“Mocha Pros on the Move”: An exploration of social factors affecting the diversification of corporate boardrooms for African American (Black) women
Frederick, LaTricia T.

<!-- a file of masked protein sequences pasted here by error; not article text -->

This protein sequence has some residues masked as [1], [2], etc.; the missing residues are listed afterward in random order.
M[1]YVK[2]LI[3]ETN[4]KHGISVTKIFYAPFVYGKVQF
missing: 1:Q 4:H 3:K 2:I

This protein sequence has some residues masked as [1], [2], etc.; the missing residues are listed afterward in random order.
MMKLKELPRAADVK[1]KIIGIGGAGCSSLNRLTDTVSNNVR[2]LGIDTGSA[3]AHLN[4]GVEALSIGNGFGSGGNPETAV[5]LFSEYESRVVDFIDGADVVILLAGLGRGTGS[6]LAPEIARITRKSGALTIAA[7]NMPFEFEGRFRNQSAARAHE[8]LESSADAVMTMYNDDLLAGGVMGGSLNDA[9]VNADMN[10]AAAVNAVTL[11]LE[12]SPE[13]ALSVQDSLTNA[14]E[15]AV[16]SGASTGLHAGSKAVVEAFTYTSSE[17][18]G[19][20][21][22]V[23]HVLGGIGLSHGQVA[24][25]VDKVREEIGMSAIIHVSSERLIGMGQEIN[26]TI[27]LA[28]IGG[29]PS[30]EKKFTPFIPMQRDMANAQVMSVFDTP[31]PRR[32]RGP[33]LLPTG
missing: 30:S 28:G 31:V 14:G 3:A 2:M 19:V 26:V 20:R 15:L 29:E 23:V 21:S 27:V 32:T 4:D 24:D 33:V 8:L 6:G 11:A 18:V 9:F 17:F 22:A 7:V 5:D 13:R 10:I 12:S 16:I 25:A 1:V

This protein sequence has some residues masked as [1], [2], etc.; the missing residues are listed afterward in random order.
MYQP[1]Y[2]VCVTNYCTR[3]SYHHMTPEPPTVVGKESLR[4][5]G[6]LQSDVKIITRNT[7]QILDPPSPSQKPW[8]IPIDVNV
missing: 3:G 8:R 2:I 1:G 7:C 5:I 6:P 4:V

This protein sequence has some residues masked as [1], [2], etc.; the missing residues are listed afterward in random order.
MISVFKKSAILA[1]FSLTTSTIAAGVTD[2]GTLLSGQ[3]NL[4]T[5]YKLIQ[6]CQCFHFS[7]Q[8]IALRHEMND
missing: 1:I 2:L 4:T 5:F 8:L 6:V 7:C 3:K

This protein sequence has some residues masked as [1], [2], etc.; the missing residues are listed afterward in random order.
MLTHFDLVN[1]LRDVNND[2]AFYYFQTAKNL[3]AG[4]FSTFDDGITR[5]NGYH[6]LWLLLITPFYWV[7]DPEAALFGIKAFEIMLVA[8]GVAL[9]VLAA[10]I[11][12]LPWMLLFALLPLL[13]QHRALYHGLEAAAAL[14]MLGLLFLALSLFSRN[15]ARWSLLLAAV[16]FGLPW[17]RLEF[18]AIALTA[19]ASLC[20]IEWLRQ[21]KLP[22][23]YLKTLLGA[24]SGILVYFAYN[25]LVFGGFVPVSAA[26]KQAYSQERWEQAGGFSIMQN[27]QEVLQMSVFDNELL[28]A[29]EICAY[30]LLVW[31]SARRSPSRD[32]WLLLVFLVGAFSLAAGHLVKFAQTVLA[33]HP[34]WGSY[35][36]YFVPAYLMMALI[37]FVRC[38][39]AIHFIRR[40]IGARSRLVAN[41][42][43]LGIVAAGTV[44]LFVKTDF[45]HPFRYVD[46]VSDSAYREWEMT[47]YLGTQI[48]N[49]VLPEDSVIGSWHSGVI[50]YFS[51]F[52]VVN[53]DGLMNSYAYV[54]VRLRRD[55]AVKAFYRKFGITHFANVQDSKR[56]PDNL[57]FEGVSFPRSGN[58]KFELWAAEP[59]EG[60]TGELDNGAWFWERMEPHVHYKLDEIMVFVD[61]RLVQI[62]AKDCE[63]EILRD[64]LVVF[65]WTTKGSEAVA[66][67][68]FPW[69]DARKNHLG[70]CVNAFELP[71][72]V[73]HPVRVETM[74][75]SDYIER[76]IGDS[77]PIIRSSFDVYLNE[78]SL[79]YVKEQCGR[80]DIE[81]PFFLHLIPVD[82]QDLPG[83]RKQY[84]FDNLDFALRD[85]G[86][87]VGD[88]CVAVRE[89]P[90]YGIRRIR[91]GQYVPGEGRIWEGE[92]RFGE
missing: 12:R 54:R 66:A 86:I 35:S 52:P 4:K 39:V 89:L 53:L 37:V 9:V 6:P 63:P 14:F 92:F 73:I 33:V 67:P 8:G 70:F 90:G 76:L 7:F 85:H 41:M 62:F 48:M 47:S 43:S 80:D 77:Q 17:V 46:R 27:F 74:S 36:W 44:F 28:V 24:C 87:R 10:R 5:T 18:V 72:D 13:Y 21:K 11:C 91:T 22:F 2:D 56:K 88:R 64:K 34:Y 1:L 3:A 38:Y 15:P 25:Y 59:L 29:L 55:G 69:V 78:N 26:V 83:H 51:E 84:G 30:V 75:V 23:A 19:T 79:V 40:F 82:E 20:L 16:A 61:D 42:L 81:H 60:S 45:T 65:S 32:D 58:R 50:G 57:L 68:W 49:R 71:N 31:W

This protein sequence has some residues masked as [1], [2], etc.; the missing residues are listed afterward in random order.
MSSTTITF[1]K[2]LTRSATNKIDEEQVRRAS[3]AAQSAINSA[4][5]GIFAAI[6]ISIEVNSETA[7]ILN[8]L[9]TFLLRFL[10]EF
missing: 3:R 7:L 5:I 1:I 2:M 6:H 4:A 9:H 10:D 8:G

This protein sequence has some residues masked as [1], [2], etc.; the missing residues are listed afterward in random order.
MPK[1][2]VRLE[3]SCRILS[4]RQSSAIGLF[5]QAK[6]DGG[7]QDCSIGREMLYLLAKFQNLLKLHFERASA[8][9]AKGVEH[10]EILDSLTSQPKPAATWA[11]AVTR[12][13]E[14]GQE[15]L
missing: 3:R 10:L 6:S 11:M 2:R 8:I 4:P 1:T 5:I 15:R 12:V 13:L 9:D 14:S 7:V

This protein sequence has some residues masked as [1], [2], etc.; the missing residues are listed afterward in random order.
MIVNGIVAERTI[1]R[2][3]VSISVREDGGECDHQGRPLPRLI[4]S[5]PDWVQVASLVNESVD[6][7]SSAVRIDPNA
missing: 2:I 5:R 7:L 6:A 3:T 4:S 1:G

The Center for Workforce Excellence (CWE) is a boutique leadership development, coaching, and consulting firm that provides Fortune 500+ companies strategies to design, develop, and execute their diversity, equity, and inclusion agendas. Knowing that women of color hold a minuscule amount of C-Suite power compared to their demographic representation and respective buying power in the US economy, CWE sought insights to increase their effectiveness in influencing the diverse representation of African American (Black) women in corporate executive ranks. The purpose of this qualitative study was to understand the social factors affecting the diversification of corporate boardrooms for African American (Black) women. Through exploration of social identity theory, power, and positioning, the primary question explored was: What role does social identity play in the ascension of Black women to corporate executive ranks? Through addressing the following research questions, this primary question was answered: (a) What impact does one’s socioeconomic status, social network, and past authority have on one’s ability to reach executive ranks? (b) How do race, gender, or the combination of the two influence one’s ascension to leadership ranks? (c) What does agency or sponsorship look like when success is realized? (d) What are the barriers to powerful social networks that are required for Black women seeking executive roles and how can those barriers be broken down to achieve greater diverse representation in those roles? The study design included semi-structured, one-to-one recorded interviews of 28 corporate executives who either have served on corporate boards or who are within two levels of the C-Suite. Interviews were analyzed using the memoing technique and the Braun and Clarke thematic approach. Four key themes emerged: (a) Early Exposure and Social Networks; (b) Intersectional Discrimination; (c) Agency and Sponsorship; (d) Homogeneity in Social Networks. The study’s key findings were viewed through the study’s conceptual framework of Tajfel’s Social Identity Theory, Hofstede’s Cultural Dimensions Theory specifically centered on Power Dynamics and Harre’s Positioning theory and where these theories intersect for decion-making. The study revealed key opportunities for CWE to influence current and future leaders by (a) establishing a Consortium of Executive Development for Racial & Gender Equality on Corporate Boards; (b) adopting a 5C framework for leadership development including a focus on competence, confidence, courage, commitment, and connection; (c) developing a persona-based curriculum focused on youth and executive leaders; (d) designing and developing joint, experiential-based career experiences for executive allies and executive sponsees. This research aimed to use the study’s findings as a bridge to close the gap in Black women’s executive representation at the corporate board level and highlight key opportunities for growth and development for Black women and other minorities on their pathway to the C-Suite.